Health halo effect
Can the onslaught of low-fat, fat free or otherwise “healthy” foods that continue to appear on grocery store shelves be partly to blame for rising obesity rates? Some researchers say yes.
It’s called the health halo effect. Simply put, the health halo effect leads people to overestimate the overall healthfulness of a food based on a health claim. Health halos are proven to cause people to eat more food than they intended. For example, studies have shown that people eat far more low-fat foods than they do traditional versions.
So, how do you not fall prey to the hype? The following tips should help.
Trans fat-free foods generally contain the same amount, or more, total fat and saturated fat as foods that do not have trans fat. Continue to avoid trans fats but don’t overlook the total fat and saturated fat content of foods.
Only foods that are animal based (meat, poultry, eggs, cream and cheese) contain cholesterol. Plant based foods such as peanut butter have always been cholesterol free. A low cholesterol label doesn’t mean a thing unless it’s describing a food that contains animal products.
Multigrain foods are not necessarily higher in fiber. For instance, 12-grain breads are not high in fiber if enriched or refined grains are listed as the first ingredient. Multigrain simply means more than one grain has been used in the product. Look for the word “whole” to describe the grains.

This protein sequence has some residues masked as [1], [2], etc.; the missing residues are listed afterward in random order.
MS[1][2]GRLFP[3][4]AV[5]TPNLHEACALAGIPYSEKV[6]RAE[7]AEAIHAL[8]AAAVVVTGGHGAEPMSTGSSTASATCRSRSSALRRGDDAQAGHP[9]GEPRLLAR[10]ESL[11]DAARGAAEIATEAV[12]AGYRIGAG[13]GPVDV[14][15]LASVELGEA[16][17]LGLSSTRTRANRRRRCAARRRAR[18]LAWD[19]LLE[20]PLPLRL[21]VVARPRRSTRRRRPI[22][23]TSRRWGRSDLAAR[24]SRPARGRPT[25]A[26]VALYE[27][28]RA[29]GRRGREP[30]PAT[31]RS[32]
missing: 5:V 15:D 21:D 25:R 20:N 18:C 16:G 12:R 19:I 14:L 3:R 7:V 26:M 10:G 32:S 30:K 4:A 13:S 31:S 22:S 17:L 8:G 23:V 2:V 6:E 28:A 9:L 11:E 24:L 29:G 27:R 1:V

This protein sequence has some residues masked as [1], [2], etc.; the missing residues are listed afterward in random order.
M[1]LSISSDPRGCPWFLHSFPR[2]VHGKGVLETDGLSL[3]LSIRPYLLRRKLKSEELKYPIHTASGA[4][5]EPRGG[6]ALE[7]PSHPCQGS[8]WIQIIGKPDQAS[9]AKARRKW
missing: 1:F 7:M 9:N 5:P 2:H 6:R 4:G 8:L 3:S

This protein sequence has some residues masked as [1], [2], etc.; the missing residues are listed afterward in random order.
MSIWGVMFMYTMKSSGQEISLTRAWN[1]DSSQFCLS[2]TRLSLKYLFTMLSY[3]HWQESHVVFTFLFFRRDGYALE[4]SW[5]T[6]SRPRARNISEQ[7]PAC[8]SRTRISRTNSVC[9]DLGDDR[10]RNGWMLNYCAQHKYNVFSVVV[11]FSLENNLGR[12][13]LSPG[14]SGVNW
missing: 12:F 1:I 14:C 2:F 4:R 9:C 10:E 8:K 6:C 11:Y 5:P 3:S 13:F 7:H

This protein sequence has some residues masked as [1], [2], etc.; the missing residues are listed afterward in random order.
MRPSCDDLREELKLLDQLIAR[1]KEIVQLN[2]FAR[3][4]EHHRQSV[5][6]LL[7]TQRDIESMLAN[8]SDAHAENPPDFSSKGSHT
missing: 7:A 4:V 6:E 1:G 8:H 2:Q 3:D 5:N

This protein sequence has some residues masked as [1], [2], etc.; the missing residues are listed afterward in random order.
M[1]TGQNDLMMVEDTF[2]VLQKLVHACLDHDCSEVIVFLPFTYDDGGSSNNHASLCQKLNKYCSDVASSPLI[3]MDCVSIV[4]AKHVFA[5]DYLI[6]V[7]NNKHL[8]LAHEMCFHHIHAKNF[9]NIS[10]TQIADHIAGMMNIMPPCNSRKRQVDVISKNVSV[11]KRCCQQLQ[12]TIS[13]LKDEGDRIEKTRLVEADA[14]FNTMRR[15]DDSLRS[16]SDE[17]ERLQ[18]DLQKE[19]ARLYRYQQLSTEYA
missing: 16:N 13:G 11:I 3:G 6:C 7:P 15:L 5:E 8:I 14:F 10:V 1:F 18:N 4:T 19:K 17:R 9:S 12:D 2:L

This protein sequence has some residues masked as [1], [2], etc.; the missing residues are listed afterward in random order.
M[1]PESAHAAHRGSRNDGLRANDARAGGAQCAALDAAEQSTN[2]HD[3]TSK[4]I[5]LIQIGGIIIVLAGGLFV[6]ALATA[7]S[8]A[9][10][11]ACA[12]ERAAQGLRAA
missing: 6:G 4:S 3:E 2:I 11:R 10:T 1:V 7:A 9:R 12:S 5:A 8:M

Yogurt, juice, crackers, cereal bars and other foods that are billed as “high fiber” do not necessarily contain the same amount of nutrition as found in whole foods that have naturally occurring fiber. Products fortified with fiber use isolated fibers that do not offer the same health benefits. Choose fruits, vegetables, grains and beans to get your fiber quota.
A food that contains no high-fructose corn syrup usually contains at least as much total sugar as other similar products. Both forms of sugar are void of any nutrients.
“All-natural” means absolutely nothing. All-natural maple syrup and honey contain as many calories and as much sugar as table sugar.
Sea salt contains as much sodium ounce for ounce as table salt. You only benefit if you can use less because of a unique flavor or larger crystals. The only way to know if processed foods made with sea salt — such as canned soup — are more healthful is to check labels carefully.
Snack foods, such as fruit chews, that are fortified with vitamins (most often vitamin C) are not worth the extra cost. Even if they contain “real fruit juice” they are not nutritionally equivalent to a piece of fresh fruit. Fresh fruit always is the better choice.
So what’s the bottom line? Be careful not to judge a food based on one nutrient or characteristic. Enjoy real food, and be mindful when eating so portions don’t get out of hand.
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